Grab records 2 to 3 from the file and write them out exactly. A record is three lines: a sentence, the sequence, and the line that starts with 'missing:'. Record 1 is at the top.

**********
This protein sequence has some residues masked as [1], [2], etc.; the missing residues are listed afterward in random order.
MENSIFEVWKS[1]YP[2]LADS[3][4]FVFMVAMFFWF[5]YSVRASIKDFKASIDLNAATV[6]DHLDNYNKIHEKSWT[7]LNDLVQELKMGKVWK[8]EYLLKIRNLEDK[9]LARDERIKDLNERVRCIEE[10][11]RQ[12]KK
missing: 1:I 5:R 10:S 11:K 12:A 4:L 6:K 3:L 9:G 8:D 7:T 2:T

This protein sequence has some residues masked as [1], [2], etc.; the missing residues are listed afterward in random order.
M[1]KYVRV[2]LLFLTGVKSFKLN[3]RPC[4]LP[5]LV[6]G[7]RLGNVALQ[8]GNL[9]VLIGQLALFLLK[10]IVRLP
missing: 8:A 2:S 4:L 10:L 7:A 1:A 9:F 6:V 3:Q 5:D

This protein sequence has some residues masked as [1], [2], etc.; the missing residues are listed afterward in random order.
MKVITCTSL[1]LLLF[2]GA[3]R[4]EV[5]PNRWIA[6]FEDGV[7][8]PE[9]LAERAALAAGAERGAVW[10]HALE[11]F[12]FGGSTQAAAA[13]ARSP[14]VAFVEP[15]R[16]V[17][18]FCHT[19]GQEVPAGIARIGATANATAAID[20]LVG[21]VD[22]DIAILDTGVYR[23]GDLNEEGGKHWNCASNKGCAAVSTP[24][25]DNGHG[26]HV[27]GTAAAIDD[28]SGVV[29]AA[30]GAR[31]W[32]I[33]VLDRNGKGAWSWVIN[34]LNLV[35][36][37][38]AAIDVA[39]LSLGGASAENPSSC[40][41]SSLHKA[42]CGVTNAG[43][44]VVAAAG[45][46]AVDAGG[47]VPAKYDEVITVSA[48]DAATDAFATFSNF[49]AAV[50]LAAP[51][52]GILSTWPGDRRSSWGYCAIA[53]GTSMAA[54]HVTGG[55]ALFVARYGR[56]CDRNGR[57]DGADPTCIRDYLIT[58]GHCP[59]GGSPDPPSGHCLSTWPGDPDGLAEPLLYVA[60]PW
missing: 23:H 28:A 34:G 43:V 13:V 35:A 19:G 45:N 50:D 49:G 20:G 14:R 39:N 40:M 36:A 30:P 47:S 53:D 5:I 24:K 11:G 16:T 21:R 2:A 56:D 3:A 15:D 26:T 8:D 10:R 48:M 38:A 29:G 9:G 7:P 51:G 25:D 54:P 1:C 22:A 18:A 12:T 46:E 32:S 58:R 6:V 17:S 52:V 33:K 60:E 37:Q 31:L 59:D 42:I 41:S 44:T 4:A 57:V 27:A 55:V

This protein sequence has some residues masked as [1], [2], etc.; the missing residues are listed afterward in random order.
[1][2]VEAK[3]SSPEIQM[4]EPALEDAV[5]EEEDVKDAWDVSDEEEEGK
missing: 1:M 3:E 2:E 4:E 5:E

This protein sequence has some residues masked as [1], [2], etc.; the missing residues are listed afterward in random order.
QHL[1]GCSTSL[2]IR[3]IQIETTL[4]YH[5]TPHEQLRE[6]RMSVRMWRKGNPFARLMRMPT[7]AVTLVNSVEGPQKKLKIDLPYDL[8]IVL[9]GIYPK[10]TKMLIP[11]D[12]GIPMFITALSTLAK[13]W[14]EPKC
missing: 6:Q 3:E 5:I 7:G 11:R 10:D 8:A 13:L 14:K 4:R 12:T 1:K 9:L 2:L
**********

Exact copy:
This protein sequence has some residues masked as [1], [2], etc.; the missing residues are listed afterward in random order.
M[1]KYVRV[2]LLFLTGVKSFKLN[3]RPC[4]LP[5]LV[6]G[7]RLGNVALQ[8]GNL[9]VLIGQLALFLLK[10]IVRLP
missing: 8:A 2:S 4:L 10:L 7:A 1:A 9:F 6:V 3:Q 5:D

This protein sequence has some residues masked as [1], [2], etc.; the missing residues are listed afterward in random order.
MKVITCTSL[1]LLLF[2]GA[3]R[4]EV[5]PNRWIA[6]FEDGV[7][8]PE[9]LAERAALAAGAERGAVW[10]HALE[11]F[12]FGGSTQAAAA[13]ARSP[14]VAFVEP[15]R[16]V[17][18]FCHT[19]GQEVPAGIARIGATANATAAID[20]LVG[21]VD[22]DIAILDTGVYR[23]GDLNEEGGKHWNCASNKGCAAVSTP[24][25]DNGHG[26]HV[27]GTAAAIDD[28]SGVV[29]AA[30]GAR[31]W[32]I[33]VLDRNGKGAWSWVIN[34]LNLV[35][36][37][38]AAIDVA[39]LSLGGASAENPSSC[40][41]SSLHKA[42]CGVTNAG[43][44]VVAAAG[45][46]AVDAGG[47]VPAKYDEVITVSA[48]DAATDAFATFSNF[49]AAV[50]LAAP[51][52]GILSTWPGDRRSSWGYCAIA[53]GTSMAA[54]HVTGG[55]ALFVARYGR[56]CDRNGR[57]DGADPTCIRDYLIT[58]GHCP[59]GGSPDPPSGHCLSTWPGDPDGLAEPLLYVA[60]PW
missing: 23:H 28:A 34:G 43:V 13:V 35:A 19:G 45:N 50:D 49:G 20:G 14:R 39:N 40:M 36:A 30:P 47:S 53:D 5:I 24:K 11:G 16:T 21:R 2:A 56:D 3:A 15:D 26:T 8:D 10:R 48:M 38:A 29:G 9:G 7:P 51:G 25:D 54:P 1:C 22:A 18:A 12:T 46:E 32:S 58:R 6:V 17:S 52:V 33:K 60:E 37:Q 31:L 59:D 42:I 41:S 44:T 4:A 57:V 27:A 55:V